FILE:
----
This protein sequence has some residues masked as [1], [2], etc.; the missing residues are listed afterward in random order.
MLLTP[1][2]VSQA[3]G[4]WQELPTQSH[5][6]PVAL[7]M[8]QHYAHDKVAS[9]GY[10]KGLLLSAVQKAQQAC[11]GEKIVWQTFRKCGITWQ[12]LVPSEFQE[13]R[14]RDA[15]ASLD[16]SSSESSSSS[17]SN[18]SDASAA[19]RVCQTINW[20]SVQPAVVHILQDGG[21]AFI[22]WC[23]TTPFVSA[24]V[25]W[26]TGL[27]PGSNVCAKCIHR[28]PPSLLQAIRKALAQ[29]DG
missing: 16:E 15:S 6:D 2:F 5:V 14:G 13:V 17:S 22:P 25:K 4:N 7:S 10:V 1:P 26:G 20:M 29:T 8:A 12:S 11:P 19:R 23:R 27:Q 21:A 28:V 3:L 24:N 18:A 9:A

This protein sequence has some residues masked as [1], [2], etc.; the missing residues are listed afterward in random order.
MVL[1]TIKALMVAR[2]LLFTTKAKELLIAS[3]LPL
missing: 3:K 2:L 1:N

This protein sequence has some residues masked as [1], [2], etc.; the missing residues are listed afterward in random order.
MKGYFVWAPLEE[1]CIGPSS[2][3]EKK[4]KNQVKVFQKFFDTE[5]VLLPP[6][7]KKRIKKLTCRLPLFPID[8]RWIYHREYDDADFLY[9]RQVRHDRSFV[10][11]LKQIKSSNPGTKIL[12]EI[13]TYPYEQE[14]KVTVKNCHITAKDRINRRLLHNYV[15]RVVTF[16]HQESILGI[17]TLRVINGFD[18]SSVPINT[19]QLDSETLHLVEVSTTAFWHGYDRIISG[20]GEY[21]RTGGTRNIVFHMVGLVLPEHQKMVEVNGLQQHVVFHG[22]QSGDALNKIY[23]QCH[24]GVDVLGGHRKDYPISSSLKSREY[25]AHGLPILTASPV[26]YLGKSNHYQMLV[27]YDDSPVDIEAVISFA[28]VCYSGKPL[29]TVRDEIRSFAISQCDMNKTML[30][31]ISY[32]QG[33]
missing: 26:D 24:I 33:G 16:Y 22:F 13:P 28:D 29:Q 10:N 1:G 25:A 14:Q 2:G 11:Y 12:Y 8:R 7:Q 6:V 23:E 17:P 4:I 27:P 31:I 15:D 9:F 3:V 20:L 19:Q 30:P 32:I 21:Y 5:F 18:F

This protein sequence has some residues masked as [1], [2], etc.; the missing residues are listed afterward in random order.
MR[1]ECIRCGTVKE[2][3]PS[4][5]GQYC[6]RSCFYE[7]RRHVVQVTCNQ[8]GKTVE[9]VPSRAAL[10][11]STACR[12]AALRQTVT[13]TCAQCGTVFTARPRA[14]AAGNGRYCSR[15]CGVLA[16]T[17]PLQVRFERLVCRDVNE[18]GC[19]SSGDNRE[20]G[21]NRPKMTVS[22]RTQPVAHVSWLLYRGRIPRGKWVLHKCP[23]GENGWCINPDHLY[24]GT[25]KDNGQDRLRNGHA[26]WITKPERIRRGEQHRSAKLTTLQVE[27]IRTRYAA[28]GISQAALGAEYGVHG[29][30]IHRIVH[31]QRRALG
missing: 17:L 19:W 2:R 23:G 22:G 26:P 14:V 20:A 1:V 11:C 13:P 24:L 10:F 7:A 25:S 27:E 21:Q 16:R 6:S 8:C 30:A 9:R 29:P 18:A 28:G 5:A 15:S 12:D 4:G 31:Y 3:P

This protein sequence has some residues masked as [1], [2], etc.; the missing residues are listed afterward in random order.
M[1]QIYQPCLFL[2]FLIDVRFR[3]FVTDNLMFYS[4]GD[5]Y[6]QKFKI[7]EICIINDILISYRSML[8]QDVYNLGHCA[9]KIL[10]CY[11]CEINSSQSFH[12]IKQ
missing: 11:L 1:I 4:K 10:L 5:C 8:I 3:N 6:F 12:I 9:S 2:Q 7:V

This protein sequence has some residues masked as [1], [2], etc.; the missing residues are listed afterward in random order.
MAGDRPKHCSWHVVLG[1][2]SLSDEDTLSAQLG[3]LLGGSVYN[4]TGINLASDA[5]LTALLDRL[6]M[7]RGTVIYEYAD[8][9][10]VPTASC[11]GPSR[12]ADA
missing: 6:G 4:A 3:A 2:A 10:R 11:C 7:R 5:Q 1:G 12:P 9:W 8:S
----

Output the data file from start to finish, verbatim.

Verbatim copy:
This protein sequence has some residues masked as [1], [2], etc.; the missing residues are listed afterward in random order.
MLLTP[1][2]VSQA[3]G[4]WQELPTQSH[5][6]PVAL[7]M[8]QHYAHDKVAS[9]GY[10]KGLLLSAVQKAQQAC[11]GEKIVWQTFRKCGITWQ[12]LVPSEFQE[13]R[14]RDA[15]ASLD[16]SSSESSSSS[17]SN[18]SDASAA[19]RVCQTINW[20]SVQPAVVHILQDGG[21]AFI[22]WC[23]TTPFVSA[24]V[25]W[26]TGL[27]PGSNVCAKCIHR[28]PPSLLQAIRKALAQ[29]DG
missing: 16:E 15:S 6:D 2:F 5:V 14:G 13:V 17:S 22:P 25:K 4:N 7:S 10:V 1:P 26:G 20:M 29:T 8:A 12:S 11:P 19:R 23:R 27:Q 21:A 28:V 3:L 24:N 18:A 9:A

This protein sequence has some residues masked as [1], [2], etc.; the missing residues are listed afterward in random order.
MVL[1]TIKALMVAR[2]LLFTTKAKELLIAS[3]LPL
missing: 3:K 2:L 1:N

This protein sequence has some residues masked as [1], [2], etc.; the missing residues are listed afterward in random order.
MKGYFVWAPLEE[1]CIGPSS[2][3]EKK[4]KNQVKVFQKFFDTE[5]VLLPP[6][7]KKRIKKLTCRLPLFPID[8]RWIYHREYDDADFLY[9]RQVRHDRSFV[10][11]LKQIKSSNPGTKIL[12]EI[13]TYPYEQE[14]KVTVKNCHITAKDRINRRLLHNYV[15]RVVTF[16]HQESILGI[17]TLRVINGFD[18]SSVPINT[19]QLDSETLHLVEVSTTAFWHGYDRIISG[20]GEY[21]RTGGTRNIVFHMVGLVLPEHQKMVEVNGLQQHVVFHG[22]QSGDALNKIY[23]QCH[24]GVDVLGGHRKDYPISSSLKSREY[25]AHGLPILTASPV[26]YLGKSNHYQMLV[27]YDDSPVDIEAVISFA[28]VCYSGKPL[29]TVRDEIRSFAISQCDMNKTML[30][31]ISY[32]QG[33]
missing: 26:D 24:I 33:G 16:Y 22:F 13:P 28:D 29:Q 10:N 1:G 25:A 14:Q 2:G 11:Y 12:Y 8:R 7:Q 6:V 23:E 17:P 4:I 27:P 31:I 15:D 9:F 3:V 20:L 19:Q 30:P 32:I 21:Y 5:F 18:F

This protein sequence has some residues masked as [1], [2], etc.; the missing residues are listed afterward in random order.
MR[1]ECIRCGTVKE[2][3]PS[4][5]GQYC[6]RSCFYE[7]RRHVVQVTCNQ[8]GKTVE[9]VPSRAAL[10][11]STACR[12]AALRQTVT[13]TCAQCGTVFTARPRA[14]AAGNGRYCSR[15]CGVLA[16]T[17]PLQVRFERLVCRDVNE[18]GC[19]SSGDNRE[20]G[21]NRPKMTVS[22]RTQPVAHVSWLLYRGRIPRGKWVLHKCP[23]GENGWCINPDHLY[24]GT[25]KDNGQDRLRNGHA[26]WITKPERIRRGEQHRSAKLTTLQVE[27]IRTRYAA[28]GISQAALGAEYGVHG[29][30]IHRIVH[31]QRRALG
missing: 17:L 19:W 2:R 23:G 22:G 26:P 14:V 20:A 1:V 11:C 13:P 24:L 10:F 7:A 25:S 27:E 21:Q 16:R 6:S 8:C 30:A 9:R 29:P 18:A 28:G 5:A 15:S 12:D 4:G 31:Y 3:P

This protein sequence has some residues masked as [1], [2], etc.; the missing residues are listed afterward in random order.
M[1]QIYQPCLFL[2]FLIDVRFR[3]FVTDNLMFYS[4]GD[5]Y[6]QKFKI[7]EICIINDILISYRSML[8]QDVYNLGHCA[9]KIL[10]CY[11]CEINSSQSFH[12]IKQ
missing: 11:L 1:I 4:K 10:L 5:C 8:I 3:N 6:F 12:I 9:S 2:Q 7:V

This protein sequence has some residues masked as [1], [2], etc.; the missing residues are listed afterward in random order.
MAGDRPKHCSWHVVLG[1][2]SLSDEDTLSAQLG[3]LLGGSVYN[4]TGINLASDA[5]LTALLDRL[6]M[7]RGTVIYEYAD[8][9][10]VPTASC[11]GPSR[12]ADA
missing: 6:G 4:A 3:A 2:A 10:R 11:C 7:R 5:Q 1:G 12:P 9:W 8:S